Working For Time

True freshman Pat Miller is happy with the time that he has received in West Virginia's defensive secondary so far this year, and although he, like all players, wants to be on the field more, he understands that he still has work to do to make that a reality.

Pat Miller is a talented cornerback with the type of coverage skills that could make him a very good defender in college. As a true cornerback in high school, he has long worked on the fundamentals of pass coverage, and thus his prospects for making the successful leap to a Division I starter are good. However, even with those abilities and experience on his side, he's still not ready to be an every down player for West Virginia at the moment. While WVU's struggles in pass defense had some calling for wholesale replacements on the back end of the Mountaineer defense, Miller's description of the learning process he is going through underscores just where he is in the battle for playing time.

Raw talent and ability to cover a receiver is just one part of the equation in making a cornerback ready for extended action. While one player might be a bit more physically talented or be better in a one-on-one situation, knowledge of the defense, and the scheme as a whole, is just as, if not more, important in playing. For example, it does no good to be a lockdown corner if you can't identify the person you are supposed to cover.

"You have to know what the safety is doing, what the linebacker is doing, where they are going and where they are dropping so you can do what you are supposed to do," Miller explained. "You have to know what other people are doing so that you can do your job. I have to work more on that and know what everyone is doing, so when I see what's coming I can react faster and play better. I have been getting better at reacting and not thinking, but some days it's still not there. I have to get where I just get it clicking every day, not just some days."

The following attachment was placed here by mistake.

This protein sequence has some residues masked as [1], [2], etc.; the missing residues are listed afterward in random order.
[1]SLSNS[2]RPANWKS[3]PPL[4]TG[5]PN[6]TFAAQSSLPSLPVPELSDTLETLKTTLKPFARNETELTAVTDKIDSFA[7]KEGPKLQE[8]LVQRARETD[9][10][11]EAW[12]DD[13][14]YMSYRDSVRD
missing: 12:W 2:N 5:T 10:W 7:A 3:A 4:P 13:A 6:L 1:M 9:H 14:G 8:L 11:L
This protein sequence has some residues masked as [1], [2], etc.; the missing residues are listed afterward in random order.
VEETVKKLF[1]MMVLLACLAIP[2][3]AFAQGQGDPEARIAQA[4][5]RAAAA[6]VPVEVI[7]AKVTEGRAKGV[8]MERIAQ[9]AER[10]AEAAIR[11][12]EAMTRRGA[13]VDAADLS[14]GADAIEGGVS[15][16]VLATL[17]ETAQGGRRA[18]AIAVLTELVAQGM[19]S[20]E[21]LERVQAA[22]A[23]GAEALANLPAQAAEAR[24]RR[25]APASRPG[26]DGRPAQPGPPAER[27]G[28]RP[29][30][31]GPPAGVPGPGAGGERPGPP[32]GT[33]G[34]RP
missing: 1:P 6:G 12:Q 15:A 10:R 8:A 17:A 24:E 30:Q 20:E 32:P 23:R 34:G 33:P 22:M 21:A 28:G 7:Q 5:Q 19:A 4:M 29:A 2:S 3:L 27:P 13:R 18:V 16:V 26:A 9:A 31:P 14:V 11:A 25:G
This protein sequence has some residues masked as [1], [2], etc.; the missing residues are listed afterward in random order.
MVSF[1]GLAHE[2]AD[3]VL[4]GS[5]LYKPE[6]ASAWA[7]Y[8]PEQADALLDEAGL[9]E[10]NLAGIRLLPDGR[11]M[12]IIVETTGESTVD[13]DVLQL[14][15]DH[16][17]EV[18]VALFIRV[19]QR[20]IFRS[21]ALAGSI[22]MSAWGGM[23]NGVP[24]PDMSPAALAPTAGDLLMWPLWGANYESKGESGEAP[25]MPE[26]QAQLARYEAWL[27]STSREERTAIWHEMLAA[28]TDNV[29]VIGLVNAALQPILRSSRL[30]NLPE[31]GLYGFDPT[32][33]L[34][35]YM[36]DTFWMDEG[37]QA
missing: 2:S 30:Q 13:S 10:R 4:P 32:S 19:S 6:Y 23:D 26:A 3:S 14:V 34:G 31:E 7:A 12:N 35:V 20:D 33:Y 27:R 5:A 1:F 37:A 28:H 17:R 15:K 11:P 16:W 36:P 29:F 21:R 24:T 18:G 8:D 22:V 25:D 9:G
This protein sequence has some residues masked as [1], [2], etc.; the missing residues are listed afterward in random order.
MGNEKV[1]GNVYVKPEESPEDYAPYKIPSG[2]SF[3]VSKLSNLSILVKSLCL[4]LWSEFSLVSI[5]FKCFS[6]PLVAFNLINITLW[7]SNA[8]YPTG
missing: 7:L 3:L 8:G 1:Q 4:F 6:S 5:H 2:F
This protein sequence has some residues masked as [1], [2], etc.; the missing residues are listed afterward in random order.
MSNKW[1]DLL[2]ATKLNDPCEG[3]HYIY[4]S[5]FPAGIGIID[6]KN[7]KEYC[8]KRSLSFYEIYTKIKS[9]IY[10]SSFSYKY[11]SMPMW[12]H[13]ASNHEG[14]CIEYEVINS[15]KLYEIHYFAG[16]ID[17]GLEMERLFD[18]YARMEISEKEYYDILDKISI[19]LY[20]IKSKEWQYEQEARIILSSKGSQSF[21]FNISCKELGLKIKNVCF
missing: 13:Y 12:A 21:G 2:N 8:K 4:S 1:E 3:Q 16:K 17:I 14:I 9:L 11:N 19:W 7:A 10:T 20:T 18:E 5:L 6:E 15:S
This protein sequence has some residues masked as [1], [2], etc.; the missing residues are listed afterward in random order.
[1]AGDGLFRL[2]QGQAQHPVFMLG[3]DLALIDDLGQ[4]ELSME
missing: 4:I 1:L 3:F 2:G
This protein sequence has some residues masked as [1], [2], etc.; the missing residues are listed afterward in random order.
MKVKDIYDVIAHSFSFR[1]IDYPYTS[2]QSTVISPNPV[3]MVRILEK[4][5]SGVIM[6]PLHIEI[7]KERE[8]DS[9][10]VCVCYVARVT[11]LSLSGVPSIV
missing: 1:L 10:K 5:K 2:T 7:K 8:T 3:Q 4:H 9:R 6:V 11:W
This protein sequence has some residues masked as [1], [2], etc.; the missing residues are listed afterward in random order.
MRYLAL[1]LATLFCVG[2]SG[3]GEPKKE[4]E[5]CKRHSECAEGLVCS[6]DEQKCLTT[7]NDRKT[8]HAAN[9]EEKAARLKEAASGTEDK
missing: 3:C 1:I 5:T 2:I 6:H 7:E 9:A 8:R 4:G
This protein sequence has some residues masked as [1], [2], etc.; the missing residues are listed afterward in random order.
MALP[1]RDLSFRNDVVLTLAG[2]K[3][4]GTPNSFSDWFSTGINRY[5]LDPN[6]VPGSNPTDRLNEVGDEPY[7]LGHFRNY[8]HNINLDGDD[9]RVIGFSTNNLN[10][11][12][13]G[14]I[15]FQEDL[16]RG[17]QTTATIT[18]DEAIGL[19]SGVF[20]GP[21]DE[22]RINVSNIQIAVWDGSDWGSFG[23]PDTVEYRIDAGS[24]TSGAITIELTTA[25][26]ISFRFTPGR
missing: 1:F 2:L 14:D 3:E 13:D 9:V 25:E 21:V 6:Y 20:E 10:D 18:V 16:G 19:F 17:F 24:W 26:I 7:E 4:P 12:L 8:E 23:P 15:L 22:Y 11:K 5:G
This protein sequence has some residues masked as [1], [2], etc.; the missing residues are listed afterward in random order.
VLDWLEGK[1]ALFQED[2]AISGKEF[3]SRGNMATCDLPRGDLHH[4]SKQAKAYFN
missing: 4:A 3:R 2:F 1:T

To be clear, pass coverage for a cornerback is not simply lining up on a wide receiver and following him all over the field. With multiple coverages and responsibilities, getting to the right spot and playing the assignment correctly is at least half the battle. A player that can't do that consistently is going to give up more yardage than he prevents, and Miller realizes the importance of understanding the defense as a whole.

"[The learning process] has been going good. I am learning more of the defense, and I am getting a little game time experience so I can be better next year," Miller said. "At first I thought I would get a little more [playing] time, but it has still worked out well. I am learning, and it's still good. I didn't expect too much, but the time I have gotten has been good.

"The coaches emphasized my role this year is to learn, get a little bit of time this year, and be ready for next year," he continued. "They have told me to expect to get a couple of series each game, and to be ready."

While some look at playing just a few snaps per contest being a waste of time, and that a redshirt might have been more beneficial, Miller disagrees. As a player that was used to being on the field all the time in high school (as just about every college player was), it has been something of an adjustment to get used to a spot duty role, but he has handled that transition well. Rather than worrying about playing time, he has used the on-field time to his advantage, and is working his hardest to maximize his practice time to its best benefit.

"Getting that taste of the field has been good," Miller noted. "Getting to travel, and dressing for all the games, and getting out there is a good experience."

In addition to the overall schemes, Miller is also learning and adapting to increased technique demands. He counts one of the fundamentals of alignment and corner play as his most difficult transitions.

"I have had to learn different techniques than I used in high school," he explained. "I used to play with open hips more, but here you have to keep your hips square. I am adjusting to that, and it's been the toughest thing so far. That, and adjusting to the defensive scheme. The 3-3-5 is just harder than the 3-4 we ran. There's so much more to it."

Some of that increased complexity is simply a function of moving up to college, where many more defensive options are present than the "cover that guy" assignments so prevalent in high school. With more players in the secondary, as Miller described, there is more to keep track of and more to learn. Mastering those complex maneuvers is all part of the growing process. And if that's not enough, there is the minutiae of technical skills to deal with as well.

"There are a lot of little mistakes that get pointed out that you have to fix," he noted. "Watching film, you might get something pointed out like getting a little tighter on the receiver. Overall you might be ok, but there are a lot of more advanced techniques for what you do on the receiver."

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